Q: No One Will Commit to Actual Dx of My Son
I am in hopes that you may be able to enlighten me on some issues.
I am BiPolar and 36 yrs old. Was diagnosed @ age 16. I deal
with my condition very well and am well informed. My question is actually
geared for my son who is 5 1/2 yrs old. He is currently taking1 cc
Risperdal and 10 mg adderall in the AM and 1 cc Risperdal and 5 mg adderall in
the PM. He has been to many doctors. A pyschologist diagnosed him as
ODD ADHD and OCD. (when I say diagnosed, I am referring to verbally).
The Nuerologist (child)diagnosed ADHD in writing but has verbally
discussed with me that he agreed that my son had ODD and OCD and possibly in the
PDD Spectrum. He is the prescribing doctor for meds. I requested a
letter from him for an IEP for school for my child, all he wrote down was the
ADHD though. My son had a full testing done at a clinic for child
development and he had delays is most scores annd note his explosive and
inflexable behavior and suggested that BIPOLAR may be a diagnosis for my child.
No one will committ to an actual diagnosis for my son, I don't get it.
He is, in my opinion, far more than ADHD, the meds hes is on would also
indicate that to me as well. My older son is ADHD and they are night and
day. How do I get the attending doctors to give me an actual diagnosis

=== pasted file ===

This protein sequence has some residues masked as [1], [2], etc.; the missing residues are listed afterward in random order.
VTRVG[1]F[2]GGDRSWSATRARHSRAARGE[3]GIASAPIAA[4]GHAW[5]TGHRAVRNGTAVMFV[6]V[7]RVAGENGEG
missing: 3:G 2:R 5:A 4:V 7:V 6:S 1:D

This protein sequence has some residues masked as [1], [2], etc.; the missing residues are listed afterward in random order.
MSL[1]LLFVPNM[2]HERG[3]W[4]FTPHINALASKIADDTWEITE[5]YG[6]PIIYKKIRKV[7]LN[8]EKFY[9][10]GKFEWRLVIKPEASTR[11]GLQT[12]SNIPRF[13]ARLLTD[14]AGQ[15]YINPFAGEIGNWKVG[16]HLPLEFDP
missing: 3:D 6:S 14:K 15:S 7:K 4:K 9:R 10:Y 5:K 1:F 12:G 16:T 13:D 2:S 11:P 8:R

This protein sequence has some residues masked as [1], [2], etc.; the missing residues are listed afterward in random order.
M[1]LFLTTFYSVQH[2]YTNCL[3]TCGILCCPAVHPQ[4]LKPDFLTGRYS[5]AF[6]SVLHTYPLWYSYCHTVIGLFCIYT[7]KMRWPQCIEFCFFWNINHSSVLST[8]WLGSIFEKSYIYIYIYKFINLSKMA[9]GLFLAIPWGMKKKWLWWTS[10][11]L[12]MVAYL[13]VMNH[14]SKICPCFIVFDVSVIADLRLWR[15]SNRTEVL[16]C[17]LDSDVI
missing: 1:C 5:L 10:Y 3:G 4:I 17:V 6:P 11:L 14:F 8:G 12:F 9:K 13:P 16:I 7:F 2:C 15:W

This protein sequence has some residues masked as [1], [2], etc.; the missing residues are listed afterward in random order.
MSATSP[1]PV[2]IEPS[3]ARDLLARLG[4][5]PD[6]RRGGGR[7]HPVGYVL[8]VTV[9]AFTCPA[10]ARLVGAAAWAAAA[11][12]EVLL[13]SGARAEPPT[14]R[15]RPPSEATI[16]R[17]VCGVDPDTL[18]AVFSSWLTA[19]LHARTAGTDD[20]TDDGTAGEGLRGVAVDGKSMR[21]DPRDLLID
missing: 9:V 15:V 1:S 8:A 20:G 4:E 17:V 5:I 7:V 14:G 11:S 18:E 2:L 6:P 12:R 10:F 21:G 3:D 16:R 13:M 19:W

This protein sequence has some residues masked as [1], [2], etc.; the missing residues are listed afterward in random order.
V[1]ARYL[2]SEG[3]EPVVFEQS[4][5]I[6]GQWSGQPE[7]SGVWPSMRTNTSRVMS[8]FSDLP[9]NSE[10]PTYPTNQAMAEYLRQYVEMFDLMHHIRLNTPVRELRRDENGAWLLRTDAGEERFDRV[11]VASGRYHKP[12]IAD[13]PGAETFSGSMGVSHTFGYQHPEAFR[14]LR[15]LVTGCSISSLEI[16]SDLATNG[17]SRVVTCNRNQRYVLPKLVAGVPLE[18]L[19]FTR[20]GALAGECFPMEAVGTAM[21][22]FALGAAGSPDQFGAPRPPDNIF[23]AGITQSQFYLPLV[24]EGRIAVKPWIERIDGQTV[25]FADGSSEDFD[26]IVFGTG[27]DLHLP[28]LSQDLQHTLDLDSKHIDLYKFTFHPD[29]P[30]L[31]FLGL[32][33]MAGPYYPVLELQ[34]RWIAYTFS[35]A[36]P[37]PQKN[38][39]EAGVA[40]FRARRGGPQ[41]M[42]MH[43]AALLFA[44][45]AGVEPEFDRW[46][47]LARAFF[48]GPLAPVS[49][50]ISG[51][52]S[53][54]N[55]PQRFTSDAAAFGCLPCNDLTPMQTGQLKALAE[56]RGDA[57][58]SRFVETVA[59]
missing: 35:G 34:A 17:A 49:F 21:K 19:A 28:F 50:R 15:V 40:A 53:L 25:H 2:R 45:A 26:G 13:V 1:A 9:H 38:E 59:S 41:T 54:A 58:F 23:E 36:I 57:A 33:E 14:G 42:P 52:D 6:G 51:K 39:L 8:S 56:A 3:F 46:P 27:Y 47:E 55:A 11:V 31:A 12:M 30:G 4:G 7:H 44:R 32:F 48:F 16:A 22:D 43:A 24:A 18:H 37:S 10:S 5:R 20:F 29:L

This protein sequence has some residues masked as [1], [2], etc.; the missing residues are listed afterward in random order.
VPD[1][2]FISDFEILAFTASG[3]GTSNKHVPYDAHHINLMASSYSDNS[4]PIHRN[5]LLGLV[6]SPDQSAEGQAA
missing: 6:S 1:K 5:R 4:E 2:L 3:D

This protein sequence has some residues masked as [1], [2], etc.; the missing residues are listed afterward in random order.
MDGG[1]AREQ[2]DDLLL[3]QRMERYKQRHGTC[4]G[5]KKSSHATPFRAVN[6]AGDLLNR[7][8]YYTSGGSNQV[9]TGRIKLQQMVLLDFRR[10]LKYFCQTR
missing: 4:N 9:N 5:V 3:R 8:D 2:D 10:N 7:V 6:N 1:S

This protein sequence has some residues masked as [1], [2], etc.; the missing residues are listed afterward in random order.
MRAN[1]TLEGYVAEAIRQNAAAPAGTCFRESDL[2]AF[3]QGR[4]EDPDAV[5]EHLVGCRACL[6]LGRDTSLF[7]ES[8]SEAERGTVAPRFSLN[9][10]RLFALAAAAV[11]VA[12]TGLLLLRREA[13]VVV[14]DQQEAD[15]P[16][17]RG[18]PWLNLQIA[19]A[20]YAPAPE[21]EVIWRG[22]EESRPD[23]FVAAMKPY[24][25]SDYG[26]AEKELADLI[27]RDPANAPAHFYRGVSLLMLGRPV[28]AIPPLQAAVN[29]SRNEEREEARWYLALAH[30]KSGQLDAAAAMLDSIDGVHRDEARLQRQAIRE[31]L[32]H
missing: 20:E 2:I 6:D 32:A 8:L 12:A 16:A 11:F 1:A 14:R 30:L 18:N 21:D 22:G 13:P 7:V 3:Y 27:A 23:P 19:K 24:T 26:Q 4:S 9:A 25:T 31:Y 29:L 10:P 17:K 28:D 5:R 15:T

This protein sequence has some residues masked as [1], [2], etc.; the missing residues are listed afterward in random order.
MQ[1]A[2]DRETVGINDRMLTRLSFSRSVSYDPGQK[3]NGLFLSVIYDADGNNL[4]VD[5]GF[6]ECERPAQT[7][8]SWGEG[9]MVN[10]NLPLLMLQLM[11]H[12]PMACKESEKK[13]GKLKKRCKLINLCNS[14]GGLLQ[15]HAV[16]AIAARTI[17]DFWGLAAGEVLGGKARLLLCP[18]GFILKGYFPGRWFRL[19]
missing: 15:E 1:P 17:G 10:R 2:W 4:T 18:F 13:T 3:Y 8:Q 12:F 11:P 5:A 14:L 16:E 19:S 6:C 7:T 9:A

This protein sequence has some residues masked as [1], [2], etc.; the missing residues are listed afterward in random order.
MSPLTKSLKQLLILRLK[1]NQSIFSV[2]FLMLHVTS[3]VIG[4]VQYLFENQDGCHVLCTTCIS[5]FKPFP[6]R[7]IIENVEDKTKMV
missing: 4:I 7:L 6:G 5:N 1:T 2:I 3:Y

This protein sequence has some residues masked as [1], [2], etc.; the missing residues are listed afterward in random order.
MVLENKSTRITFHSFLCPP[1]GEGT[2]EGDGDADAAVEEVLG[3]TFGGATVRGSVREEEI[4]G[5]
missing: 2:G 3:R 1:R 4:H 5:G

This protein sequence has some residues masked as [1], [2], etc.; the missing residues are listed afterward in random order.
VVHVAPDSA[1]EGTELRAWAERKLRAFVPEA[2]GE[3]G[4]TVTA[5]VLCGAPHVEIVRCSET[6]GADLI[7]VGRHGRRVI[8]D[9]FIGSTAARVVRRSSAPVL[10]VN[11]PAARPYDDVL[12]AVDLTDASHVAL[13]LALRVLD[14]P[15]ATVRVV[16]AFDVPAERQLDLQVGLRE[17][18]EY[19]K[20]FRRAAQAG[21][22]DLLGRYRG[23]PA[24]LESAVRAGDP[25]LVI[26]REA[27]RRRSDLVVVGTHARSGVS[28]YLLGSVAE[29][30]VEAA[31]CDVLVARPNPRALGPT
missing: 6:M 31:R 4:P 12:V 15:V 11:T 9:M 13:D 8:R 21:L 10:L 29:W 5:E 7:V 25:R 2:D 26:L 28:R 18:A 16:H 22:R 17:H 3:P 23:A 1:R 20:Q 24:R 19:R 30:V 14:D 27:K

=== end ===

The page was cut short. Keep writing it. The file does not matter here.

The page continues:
without being so vague about it. Is Risperdal common for ADHD alone?
Are children with ADHD prone to being highly aggressive and even violent
at times, irratable, angry and talking of killing self or others? This of
course with the issues of short to no attention span and hyperactive and
impulsivness. Any suggestions? Help would be appreciated, I am
trying to get my son in the correct school setting as he was recently ask to
leave a parochial school. Thanks much!! Dawn in Illinois
Dear Dawn --
Now I'd be way off base to make a diagnosis when other's are making theirs
having actually seen your son, right? So I won't offer one. I
will offer a way of thinking. It's called Occam's
razor. Named after William
of Occam, from the 1300's. It says "don't increase,
beyond what is necessary, the number of entities required to explain anything".
Or, put more formally: plurality should not be assumed
without necessity (or, in modern English, keep it simple, stupid).
Here's how it might be applied in your situation.
If your son has one unusual though not rare condition,
e.g. ADHD, wouldn't it be quite a coincidence if he also had OCD, another
unusual though not rare condition? And wouldn't it then be extremely unlikely
that he'd have a third unusual condition? It seems more likely that he
has one unusual condition that explains all his symptoms. Now, what
diagnoses have been offered that have the potential to explain all his symptoms with
a single diagnosis: aggressive, violent, irritable, hyperactive, impulsive;
and suicidal (just listing those you named)? Think about that, and ask
your doctors about that way of thinking and see what they think. Occam's
razor does not always lead to the best way of thinking about something -- it
just does so more often than thinking about multiple simultaneous
Published October, 2001